Finally, veneratio means to say yes to oneself. Not, of course, to one`s own desires, dreams, and ideals: all these things are too imbued with negation and absence, too abstract and inconsistent to be truly retained as elements or aspects of oneself. Seduction may be rightly defined as a magic of absence, but ”venus” is, quite to the contrary, inseparable from presence, from one`s own situation, from that which is given to us. To venerate means to be at peace with oneself, to know how to will backward, to want that which has happened, to transform (as Nietzsche`s Zarathustra says) every ”so it was” into a ”thus willed it to be.” Veneration is ”amor fati”, a will to want that which has been and is, yet not in order to remain locked within the circle of an eternal return of the same, but on the contrary in order to want the present without being conditioned by its contents. It is thus the opposite of quietism that abandons itself completely to fate. It is the human participation in veneration that transforms any event into destiny, because the entire past was already ”destinal”.
And yet the repetition and devotion implicit in veneratio are not a true faithfulness. By silencing the gods, the world, and oneself, veneration is the premise of a mimetism that distorts all the more the more formally identical it is to its model. Radiguet remarks: ”Nothing resembles things themselves less than those things which are close to them.” This is especially evident in the consequences of the ritual of evocatio, used by the Romans to invite the enemy`s gods to leave their cities of origin and come to Rome. The formula used to ”evoke” foreign gods was ”veneror veniamque peto.” It is evident that the veneration of foreign gods required the initiation of a Roman rite dedicated to them, a rite that was more dislocation and distortion, ”déplacement” and ”détournement”, than respectful procedure. At the base of Roman religious syncretism and of its extraordinary ability to assimilate the most diverse cults, one finds an attitude of veneration and acceptance that is not mere affability, but rather a most original erotic strategy, subtle philosophical and political thought. It would be a grave error to consider veneration a weakness or meekness; it is rather the arm of a ”pium bellum”, of a good war conducted without resentment. The association of Venus and Mars that the Romans probably borrowed from the Greek couple Aphrodite-Ares therefore reveals a meaning that is deeper and more exquisitely Roman. The connection between veneration and war figures also in ”devotio”, the rite in which a commander in particularly dire straits recited a formula, a ”carmen” that dedicated him to the Manes and to the earth, in order to obtain victory. His offering himself to the beyond reveals a relation between venusian charm and death that is radically different from that which links Don Juan to the statue of the ”commendatore” in seduction, or that which links Tristan to suffering and catastrophe in love. Whereas Don Juan is forced to accept the statue`s fatal invitation, and Tristan`s love is by definition opposed to mundane reality, the Roman commander spontaneously consecrates himself to death in order to win. For him, being among the Manes is once again a way to say yes to the present.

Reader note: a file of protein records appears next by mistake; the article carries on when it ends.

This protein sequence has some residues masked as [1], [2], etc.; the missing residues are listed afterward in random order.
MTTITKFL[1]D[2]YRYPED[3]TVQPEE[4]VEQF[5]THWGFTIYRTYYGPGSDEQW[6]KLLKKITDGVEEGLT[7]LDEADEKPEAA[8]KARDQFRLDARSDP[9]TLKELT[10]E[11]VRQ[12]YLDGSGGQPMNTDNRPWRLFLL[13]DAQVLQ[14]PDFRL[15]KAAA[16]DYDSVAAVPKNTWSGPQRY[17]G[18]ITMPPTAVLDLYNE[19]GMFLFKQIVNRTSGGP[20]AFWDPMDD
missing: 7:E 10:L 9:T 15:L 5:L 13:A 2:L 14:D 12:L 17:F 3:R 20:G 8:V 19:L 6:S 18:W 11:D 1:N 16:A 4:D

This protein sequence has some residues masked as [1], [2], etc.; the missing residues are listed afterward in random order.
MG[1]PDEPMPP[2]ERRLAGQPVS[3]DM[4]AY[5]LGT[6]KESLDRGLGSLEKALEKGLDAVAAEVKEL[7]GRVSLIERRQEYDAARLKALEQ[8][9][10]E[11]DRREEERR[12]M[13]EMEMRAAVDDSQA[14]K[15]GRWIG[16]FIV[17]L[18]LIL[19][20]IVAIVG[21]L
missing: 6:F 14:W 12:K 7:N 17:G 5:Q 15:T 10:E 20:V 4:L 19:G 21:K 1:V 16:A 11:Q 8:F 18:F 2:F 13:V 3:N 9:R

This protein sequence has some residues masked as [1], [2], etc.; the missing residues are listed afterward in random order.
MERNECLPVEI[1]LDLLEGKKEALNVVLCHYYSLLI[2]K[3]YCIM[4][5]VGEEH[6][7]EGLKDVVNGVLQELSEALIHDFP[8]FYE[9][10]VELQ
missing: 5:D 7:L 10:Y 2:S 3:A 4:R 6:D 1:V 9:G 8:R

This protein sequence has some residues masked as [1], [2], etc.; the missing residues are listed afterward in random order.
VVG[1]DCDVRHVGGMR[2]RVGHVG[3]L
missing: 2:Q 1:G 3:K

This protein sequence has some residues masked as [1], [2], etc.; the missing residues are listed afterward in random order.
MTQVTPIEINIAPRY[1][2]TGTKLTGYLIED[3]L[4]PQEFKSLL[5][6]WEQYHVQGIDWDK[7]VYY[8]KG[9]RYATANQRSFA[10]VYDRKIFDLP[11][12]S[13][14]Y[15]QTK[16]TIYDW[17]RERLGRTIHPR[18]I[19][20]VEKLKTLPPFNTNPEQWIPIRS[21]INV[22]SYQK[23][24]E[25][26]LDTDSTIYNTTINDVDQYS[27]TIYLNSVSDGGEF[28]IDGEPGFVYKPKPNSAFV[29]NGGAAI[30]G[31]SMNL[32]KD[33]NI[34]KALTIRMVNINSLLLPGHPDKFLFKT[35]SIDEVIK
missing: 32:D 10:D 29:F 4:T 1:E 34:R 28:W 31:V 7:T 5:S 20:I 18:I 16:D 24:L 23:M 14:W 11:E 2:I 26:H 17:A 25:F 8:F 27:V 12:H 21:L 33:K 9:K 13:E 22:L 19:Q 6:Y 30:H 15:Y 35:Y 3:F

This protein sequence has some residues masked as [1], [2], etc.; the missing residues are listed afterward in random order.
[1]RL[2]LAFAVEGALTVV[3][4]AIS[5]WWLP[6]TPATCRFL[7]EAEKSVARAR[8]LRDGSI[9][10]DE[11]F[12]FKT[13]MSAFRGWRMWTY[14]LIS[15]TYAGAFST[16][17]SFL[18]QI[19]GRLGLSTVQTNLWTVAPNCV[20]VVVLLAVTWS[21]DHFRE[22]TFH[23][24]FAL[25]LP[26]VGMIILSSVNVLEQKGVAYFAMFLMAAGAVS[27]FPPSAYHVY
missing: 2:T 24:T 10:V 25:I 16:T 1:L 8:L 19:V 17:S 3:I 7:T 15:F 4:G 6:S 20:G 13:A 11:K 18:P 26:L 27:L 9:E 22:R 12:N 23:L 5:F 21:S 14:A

Translated from italian by Barbara Spackman
Published in Giovanna Borradori (ed.), ”Recoding Metaphysics. The New italian Philosophy”, Evaston (IL): Northwestern University Press, 1988
Read 119 times Last modified on Monday, 23 April 2018 16:06